(ATF) An extraordinary standoff is occurring off the east coast of China, where at least 70 bulk carriers loaded with coal from Australia – plus an estimated 1,400 seamen – are stranded in what appears to be a geopolitical feud.
The vessels have been unable to discharge their cargoes since at least August allegedly because Beijing wants to punish Australia because its prime minister called in April for an inquiry into the origin of the coronavirus.
Crewmen on these vessels have been begging for help on social media, explaining that they have not been allowed to disembark in China, which has reportedly given reasons such as concern about the coronavirus and ‘environmental issues’, and the skippers have been ordered to stay near their destination because owners of the vessels are reluctant to break contracts signed to deliver the coal to customers in eastern China. Some vessels have up to 160,000 tonnes of coal on board.
This apparent bilateral spat is part of what has been described as a ‘shadow trade war‘ that China has waged on Australia, involving many other products such as wine, beef, barley, timber, cotton, which has savaged trade with companies in China that have been unable to receive goods they ordered after warnings by Chinese officials.
While tensions between the two countries have heated up, the crewmen on these vessels “appear to be caught in the middle of a geopolitical feud with hundreds of millions of dollars of paid-for coal hanging in the balance”, The New York Times reported.
Concern has grown about the toll that this bilateral stand-off has taken on the crews of these vessels, amid reports that at least one crew member has attempted suicide already. This has drawn the International Maritime Organization into the dispute to try to find a solution that would allow the men to go home. However, this is not simple, because of the complex web of owners of vessels flying under many different national flags.
The irony about this predicament is that Australian coal producers have already been paid for the cargo on these vessels, and with the dispute now dragging on into the coldest months of the northern winter, it is the ship owners, the crews on their vessels, plus ordinary citizens in China who have been hit hardest.
That is because energy companies have been unable to keep up with industrial and residential usage and regions in eastern China have been hit by blackouts at a time when demand has surged because of the freezing temperatures.
Just before Christmas, the Global Times reported that China’s National Development and Reform Commission had given approval for 10 major power enterprises to import coal “without clearance restrictions, except for Australia.” That report, which has since been cut from the state-owned media outlet’s website, was seen by many as proof of China’s unofficial ban on Aussie commodities (except for its much needed iron ore).
China has reported power squeezes in Hunan, Jiangxi and Zhejiang provinces since early December, as an economic recovery, cold weather and supply bottlenecks sent power loads at grids to near record highs. Power consumption had expanded over the past few weeks by 11% over a year earlier, officials said, with loads at 20 provincial grids rising at double-digit pace.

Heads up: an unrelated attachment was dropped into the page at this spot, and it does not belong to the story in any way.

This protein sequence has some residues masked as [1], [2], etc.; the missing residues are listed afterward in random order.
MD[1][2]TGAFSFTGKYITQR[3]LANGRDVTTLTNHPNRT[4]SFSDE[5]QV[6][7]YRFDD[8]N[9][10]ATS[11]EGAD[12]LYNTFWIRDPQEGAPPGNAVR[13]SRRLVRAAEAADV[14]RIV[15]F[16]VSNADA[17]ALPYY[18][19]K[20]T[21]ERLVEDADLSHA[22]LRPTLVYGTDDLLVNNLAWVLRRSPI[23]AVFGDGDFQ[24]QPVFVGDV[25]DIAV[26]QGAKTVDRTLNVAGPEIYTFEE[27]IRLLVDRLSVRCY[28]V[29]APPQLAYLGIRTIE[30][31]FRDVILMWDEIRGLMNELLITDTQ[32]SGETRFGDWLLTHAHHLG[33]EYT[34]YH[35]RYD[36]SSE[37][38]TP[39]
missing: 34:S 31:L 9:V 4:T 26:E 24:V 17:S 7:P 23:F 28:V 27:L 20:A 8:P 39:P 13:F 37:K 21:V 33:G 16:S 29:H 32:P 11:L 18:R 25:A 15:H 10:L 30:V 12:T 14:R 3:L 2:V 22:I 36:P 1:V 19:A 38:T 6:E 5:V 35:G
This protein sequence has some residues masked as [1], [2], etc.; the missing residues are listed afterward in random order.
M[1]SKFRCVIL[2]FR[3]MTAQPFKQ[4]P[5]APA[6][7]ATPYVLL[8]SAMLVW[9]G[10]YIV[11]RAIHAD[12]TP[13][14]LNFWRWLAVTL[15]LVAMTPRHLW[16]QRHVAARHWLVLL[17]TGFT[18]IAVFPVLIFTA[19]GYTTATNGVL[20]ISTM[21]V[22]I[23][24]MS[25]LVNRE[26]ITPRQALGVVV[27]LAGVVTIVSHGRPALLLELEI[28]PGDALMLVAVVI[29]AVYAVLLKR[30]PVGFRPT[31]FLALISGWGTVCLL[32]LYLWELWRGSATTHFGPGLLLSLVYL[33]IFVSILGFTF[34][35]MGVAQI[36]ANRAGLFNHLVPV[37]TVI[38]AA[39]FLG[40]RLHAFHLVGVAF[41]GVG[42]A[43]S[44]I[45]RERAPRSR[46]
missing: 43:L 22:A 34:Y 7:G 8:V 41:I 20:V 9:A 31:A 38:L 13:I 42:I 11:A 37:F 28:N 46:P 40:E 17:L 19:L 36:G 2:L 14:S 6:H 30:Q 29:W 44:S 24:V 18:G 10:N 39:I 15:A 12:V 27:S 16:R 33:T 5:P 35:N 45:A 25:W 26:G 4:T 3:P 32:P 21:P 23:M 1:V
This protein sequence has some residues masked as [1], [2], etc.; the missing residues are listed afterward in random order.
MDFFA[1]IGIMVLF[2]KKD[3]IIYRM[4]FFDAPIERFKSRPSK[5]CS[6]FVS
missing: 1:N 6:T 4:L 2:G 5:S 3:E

Cold spell to hit central, north and east
To cope with the growing need for power generation amid the cold spell, the agency urged top coal producing regions like Shanxi and Inner Mongolia to expand mining and also called for prioritising rail transport of coal.
Demand for natural gas, a key heating fuel for the winter in China’s north, is expected to surge further as a cold snap is forecast to hit large swathes of the country’s central, northern and eastern regions, causing temperature to drop by as much as 10 to 12 degrees Celsius.
So, attention has turned to state-owned oil companies and energy producers – given citizens want to know what their government is doing to resolve the power shortages, as a cold spell intensifies.
This led to Sinopec Corp pledging on Tuesday to maximise domestic gas production and saying it would raise imports of liquefied natural gas (LNG) to record rates next month.
Sinopec, which is Asia’s top spot importer of LNG, said it would import further amounts of gas to receiving terminals in Tianjin in the north and Qingdao in the east in January.
The company will also increase domestic natural gas production by another one million cubic metres a day by the end of January by accelerating the drilling of new development wells, it said on a company micro-blog, Reuters reported.
PetroChina aims to double shale gas output in Sichuan
In other energy news, PetroChina Co Ltd, Asia’s largest oil and gas producer, aims to more than double shale gas output from operations in the Sichuan basin to more than 22 billion cubic metres (bcm) by 2025 from this year’s level, China News Service reported on Tuesday.
Shale gas operations managed by PetroChina’s Southwest Oil and Gas division will top 10 bcm this year, making the company China’s single largest shale gas producer, the news agency said. The operation covers Yibin, Zigong, Neijiang, Luzhou and Yongchuan regions of the gas-rich Sichuan province in southwest China as well as Yongchuan in Chongqing municipality.
PetroChina sunk more than 240 wells this year in the sprawling blocks of Sichuan, resulting in daily shale gas output 40% higher than at the beginning of 2020, the report said. PetroChina started appraising shale gas blocks in the Sichuan basin in 2006 and made its first major discovery with the Wei-201 well in 2010.
With additional reporting by Reuters